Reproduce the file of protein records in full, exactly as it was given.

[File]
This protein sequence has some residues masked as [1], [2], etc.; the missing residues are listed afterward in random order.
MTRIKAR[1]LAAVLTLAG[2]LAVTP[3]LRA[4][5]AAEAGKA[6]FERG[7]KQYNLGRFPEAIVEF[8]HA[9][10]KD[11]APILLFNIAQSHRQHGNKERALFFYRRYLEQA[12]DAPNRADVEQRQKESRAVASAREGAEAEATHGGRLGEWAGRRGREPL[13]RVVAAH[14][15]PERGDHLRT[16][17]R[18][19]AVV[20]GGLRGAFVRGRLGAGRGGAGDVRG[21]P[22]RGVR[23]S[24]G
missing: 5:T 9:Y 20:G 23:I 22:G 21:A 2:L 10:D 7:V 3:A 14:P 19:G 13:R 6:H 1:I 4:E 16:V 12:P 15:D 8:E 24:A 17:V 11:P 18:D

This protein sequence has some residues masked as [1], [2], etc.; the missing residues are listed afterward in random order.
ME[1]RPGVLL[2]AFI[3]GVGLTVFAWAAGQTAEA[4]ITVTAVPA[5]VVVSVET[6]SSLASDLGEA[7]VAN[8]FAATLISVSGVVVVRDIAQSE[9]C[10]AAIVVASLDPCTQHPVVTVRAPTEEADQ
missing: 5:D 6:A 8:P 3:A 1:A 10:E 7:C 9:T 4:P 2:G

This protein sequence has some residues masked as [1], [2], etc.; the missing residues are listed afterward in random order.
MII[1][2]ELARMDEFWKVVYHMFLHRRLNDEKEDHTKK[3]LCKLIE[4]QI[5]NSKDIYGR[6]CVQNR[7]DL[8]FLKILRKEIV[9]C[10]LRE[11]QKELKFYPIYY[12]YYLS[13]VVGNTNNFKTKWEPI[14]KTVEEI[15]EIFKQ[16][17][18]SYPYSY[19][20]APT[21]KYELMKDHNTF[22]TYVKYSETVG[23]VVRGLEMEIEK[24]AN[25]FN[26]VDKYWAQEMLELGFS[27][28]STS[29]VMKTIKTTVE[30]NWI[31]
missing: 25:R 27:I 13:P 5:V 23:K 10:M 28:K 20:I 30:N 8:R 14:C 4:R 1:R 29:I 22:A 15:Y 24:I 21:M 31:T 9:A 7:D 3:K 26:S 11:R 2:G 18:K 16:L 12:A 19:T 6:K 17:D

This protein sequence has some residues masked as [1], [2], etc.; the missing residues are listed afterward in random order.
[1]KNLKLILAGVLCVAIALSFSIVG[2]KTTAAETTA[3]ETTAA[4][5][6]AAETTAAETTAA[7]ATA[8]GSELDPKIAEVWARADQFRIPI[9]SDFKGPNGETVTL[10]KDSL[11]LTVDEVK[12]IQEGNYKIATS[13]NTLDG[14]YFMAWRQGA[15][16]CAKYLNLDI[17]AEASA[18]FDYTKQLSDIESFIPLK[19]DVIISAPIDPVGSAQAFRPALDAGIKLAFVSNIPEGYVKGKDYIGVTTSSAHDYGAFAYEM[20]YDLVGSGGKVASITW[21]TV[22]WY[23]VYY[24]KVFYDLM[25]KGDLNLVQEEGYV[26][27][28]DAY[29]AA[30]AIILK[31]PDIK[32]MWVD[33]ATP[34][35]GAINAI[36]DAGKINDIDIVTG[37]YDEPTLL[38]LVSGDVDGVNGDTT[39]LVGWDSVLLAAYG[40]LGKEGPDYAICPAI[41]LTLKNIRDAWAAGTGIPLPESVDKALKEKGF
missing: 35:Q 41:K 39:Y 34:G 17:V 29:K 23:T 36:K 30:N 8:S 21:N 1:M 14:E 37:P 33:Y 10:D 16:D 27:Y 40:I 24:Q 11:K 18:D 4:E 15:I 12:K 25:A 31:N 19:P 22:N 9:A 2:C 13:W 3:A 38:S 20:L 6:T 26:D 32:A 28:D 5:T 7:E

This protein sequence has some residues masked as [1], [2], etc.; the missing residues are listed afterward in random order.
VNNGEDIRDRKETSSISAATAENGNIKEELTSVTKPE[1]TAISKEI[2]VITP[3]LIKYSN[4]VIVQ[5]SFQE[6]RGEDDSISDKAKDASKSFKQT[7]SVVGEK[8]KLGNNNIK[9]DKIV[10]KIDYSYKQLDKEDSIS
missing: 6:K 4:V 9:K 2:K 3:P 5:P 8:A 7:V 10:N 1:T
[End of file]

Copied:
This protein sequence has some residues masked as [1], [2], etc.; the missing residues are listed afterward in random order.
MTRIKAR[1]LAAVLTLAG[2]LAVTP[3]LRA[4][5]AAEAGKA[6]FERG[7]KQYNLGRFPEAIVEF[8]HA[9][10]KD[11]APILLFNIAQSHRQHGNKERALFFYRRYLEQA[12]DAPNRADVEQRQKESRAVASAREGAEAEATHGGRLGEWAGRRGREPL[13]RVVAAH[14][15]PERGDHLRT[16][17]R[18][19]AVV[20]GGLRGAFVRGRLGAGRGGAGDVRG[21]P[22]RGVR[23]S[24]G
missing: 5:T 9:Y 20:G 23:I 22:G 21:A 2:L 10:D 7:V 3:A 14:P 19:G 13:R 6:H 1:I 4:E 16:V 12:P 15:D 8:E 24:A 17:V 11:P 18:D

This protein sequence has some residues masked as [1], [2], etc.; the missing residues are listed afterward in random order.
ME[1]RPGVLL[2]AFI[3]GVGLTVFAWAAGQTAEA[4]ITVTAVPA[5]VVVSVET[6]SSLASDLGEA[7]VAN[8]FAATLISVSGVVVVRDIAQSE[9]C[10]AAIVVASLDPCTQHPVVTVRAPTEEADQ
missing: 5:D 6:A 8:P 3:A 1:A 10:E 7:C 9:T 4:P 2:G

This protein sequence has some residues masked as [1], [2], etc.; the missing residues are listed afterward in random order.
MII[1][2]ELARMDEFWKVVYHMFLHRRLNDEKEDHTKK[3]LCKLIE[4]QI[5]NSKDIYGR[6]CVQNR[7]DL[8]FLKILRKEIV[9]C[10]LRE[11]QKELKFYPIYY[12]YYLS[13]VVGNTNNFKTKWEPI[14]KTVEEI[15]EIFKQ[16][17][18]SYPYSY[19][20]APT[21]KYELMKDHNTF[22]TYVKYSETVG[23]VVRGLEMEIEK[24]AN[25]FN[26]VDKYWAQEMLELGFS[27][28]STS[29]VMKTIKTTVE[30]NWI[31]
missing: 25:R 27:I 13:P 5:V 23:K 10:M 28:K 20:I 30:N 8:R 14:C 4:R 1:R 29:I 22:A 15:Y 24:I 21:M 31:T 9:A 7:D 3:K 26:S 11:R 2:G 18:K 16:L 12:A 19:T 6:K 17:D

This protein sequence has some residues masked as [1], [2], etc.; the missing residues are listed afterward in random order.
[1]KNLKLILAGVLCVAIALSFSIVG[2]KTTAAETTA[3]ETTAA[4][5][6]AAETTAAETTAA[7]ATA[8]GSELDPKIAEVWARADQFRIPI[9]SDFKGPNGETVTL[10]KDSL[11]LTVDEVK[12]IQEGNYKIATS[13]NTLDG[14]YFMAWRQGA[15][16]CAKYLNLDI[17]AEASA[18]FDYTKQLSDIESFIPLK[19]DVIISAPIDPVGSAQAFRPALDAGIKLAFVSNIPEGYVKGKDYIGVTTSSAHDYGAFAYEM[20]YDLVGSGGKVASITW[21]TV[22]WY[23]VYY[24]KVFYDLM[25]KGDLNLVQEEGYV[26][27][28]DAY[29]AA[30]AIILK[31]PDIK[32]MWVD[33]ATP[34][35]GAINAI[36]DAGKINDIDIVTG[37]YDEPTLL[38]LVSGDVDGVNGDTT[39]LVGWDSVLLAAYG[40]LGKEGPDYAICPAI[41]LTLKNIRDAWAAGTGIPLPESVDKALKEKGF
missing: 35:Q 41:K 39:Y 34:G 17:V 29:K 23:T 36:K 30:N 8:S 21:N 1:M 14:E 37:P 33:Y 10:D 16:D 27:Y 40:I 24:Q 11:K 18:D 4:E 15:I 12:K 25:A 31:N 19:P 22:N 9:A 2:C 13:W 3:A 38:S 20:L 6:T 26:D 32:A 28:D 5:T 7:E

This protein sequence has some residues masked as [1], [2], etc.; the missing residues are listed afterward in random order.
VNNGEDIRDRKETSSISAATAENGNIKEELTSVTKPE[1]TAISKEI[2]VITP[3]LIKYSN[4]VIVQ[5]SFQE[6]RGEDDSISDKAKDASKSFKQT[7]SVVGEK[8]KLGNNNIK[9]DKIV[10]KIDYSYKQLDKEDSIS
missing: 6:K 4:V 9:K 2:K 3:P 5:P 8:A 7:V 10:N 1:T